By Tichaona Kurewa
Harare – The latest assessment of Zambia’s mining sector governance and investment attractiveness shows the Southern African country remains an appealing investment destination owing to its favourable geology, decades of mining history, political stability and low risk of expropriation, high levels of security; and a relatively favourable economic environment, the Mining Investment and Governance Review (MInGov) has shown.
MInGov’s development is led by the World Bank with the assistance of Adam Smith International (ASI) in collaboration with the African Centre for Economic Transformation (ACET), the Natural Resource Governance Institute (NRGI) and the Fraunhofer Institute.
The SADC member state has a long history of mining, which dates back to the colonial era and a large reserves of copper, emeralds and other mineral deposits. It also has a very good potential for further discoveries. Mining sector accounts for 12 percent of Zambia’s gross domestic product (GDP) and 70 percent of the total export value.
The sector is also a significant source of government revenue and formal employment, both directly and indirectly.
Continuing to attract investment in the sector is crucial to the country’s growth since it constitutes 62 percent of foreign direct investment. MInGov findings revealed that Zambia is a conflict-free nation making it more attractive to foreign direct investment.
“The country is an attractive place for investment due to favourable geology, its long history of mining, its political stability, and a relatively favourable economic environment.
Zambia is also safe and secure since the country’s independence in 1964 there has never been a war,” the report shows.
However, the same review also pointed out bottlenecks restraining the mining sector’s growth potential in that country.
“Priority areas for improvement include stability of its mining and fiscal policy; the development of domestic procurement policies; improved budget transparency; and frameworks for improved infrastructure development, particularly energy infrastructure,” it says.
“Integrating the mineral sector into national development planning is a crucial driver for sustainable development in Zambia.”
World Bank Country Manager for Zambia, Ina Ruthenberg, says more can still be done for the country to fully benefit from its mineral resources.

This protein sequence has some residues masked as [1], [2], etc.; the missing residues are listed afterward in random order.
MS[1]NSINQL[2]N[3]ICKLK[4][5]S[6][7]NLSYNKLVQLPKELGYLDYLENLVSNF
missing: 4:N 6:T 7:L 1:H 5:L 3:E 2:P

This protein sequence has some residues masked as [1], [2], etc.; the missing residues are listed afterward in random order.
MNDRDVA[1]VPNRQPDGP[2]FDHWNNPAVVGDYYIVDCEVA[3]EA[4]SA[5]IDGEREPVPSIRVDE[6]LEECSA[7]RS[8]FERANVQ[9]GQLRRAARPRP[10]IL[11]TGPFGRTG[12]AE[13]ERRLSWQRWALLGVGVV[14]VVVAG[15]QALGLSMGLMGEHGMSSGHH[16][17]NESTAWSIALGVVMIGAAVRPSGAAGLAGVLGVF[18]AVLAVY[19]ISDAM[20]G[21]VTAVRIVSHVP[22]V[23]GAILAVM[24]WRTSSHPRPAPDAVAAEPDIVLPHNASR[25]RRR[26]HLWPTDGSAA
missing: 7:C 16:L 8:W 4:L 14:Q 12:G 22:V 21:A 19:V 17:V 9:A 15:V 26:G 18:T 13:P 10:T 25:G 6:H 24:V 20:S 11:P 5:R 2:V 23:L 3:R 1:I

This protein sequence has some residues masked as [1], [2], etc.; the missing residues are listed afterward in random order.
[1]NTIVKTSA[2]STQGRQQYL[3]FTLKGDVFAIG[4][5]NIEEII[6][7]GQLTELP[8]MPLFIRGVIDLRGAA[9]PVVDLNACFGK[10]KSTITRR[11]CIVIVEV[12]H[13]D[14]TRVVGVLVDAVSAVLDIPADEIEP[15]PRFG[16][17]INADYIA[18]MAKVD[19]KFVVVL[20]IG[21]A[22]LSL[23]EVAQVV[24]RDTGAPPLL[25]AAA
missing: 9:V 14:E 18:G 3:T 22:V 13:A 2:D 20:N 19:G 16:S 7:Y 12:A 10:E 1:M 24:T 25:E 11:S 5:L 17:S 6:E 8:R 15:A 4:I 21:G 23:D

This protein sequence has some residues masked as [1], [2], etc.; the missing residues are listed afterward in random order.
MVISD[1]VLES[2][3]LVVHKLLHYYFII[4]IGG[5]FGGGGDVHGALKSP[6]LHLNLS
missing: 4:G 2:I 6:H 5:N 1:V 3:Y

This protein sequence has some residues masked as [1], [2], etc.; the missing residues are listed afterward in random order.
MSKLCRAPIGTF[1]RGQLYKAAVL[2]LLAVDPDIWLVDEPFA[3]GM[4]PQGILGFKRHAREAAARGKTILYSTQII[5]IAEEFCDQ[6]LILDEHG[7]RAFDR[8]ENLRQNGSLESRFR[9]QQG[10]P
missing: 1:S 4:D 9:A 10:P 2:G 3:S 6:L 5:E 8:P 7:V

“Zambia is rich in minerals but we haven’t fully managed to convert that wealth for the benefit of the people,” says Ruthenberg.
“We need to know where to improve and what changes to make so we can harness this wealth to benefit not only current, but also future generations of Zambians.”
According to the review, the positive aspects of the Zambian mining sector are overshadowed by a lack of transparency and accountability regarding revenue management, a lack of consistency surrounding fiscal policy, and lack of support for diversifying the economy and leveraging of infrastructure for the general population.
MInGov gives government and regional public organisations access to policy and institutional analyses that affect the sustainable development of the mining sector, including its investment climate, effectiveness of public institutions in developing and monitoring the sector, as well as the costs and benefits to stakeholders.
Investors, mining companies and other companies in the sector benefit from access to country-specific, relevant governance data, policies and practices of governments that affect investment risk and decision-making in the sector.
Mining makes up a substantial part of the economies of many SADC countries and has the potential to deliver significant development benefits when managed in a holistic, sustainable manner. Responsible mining can lift people out of poverty by offering economic opportunity, jobs and training.
It generates tax revenues that governments can spend on services like health education, infrastructure and other social programmes.
The infrastructure can be shared with local communities to supply electricity and water as well as providing a robust road network.
Other SADC countries where mining is predominant include Botswana, Zimbabwe, Namibia and South Africa.
Source: The Southern Times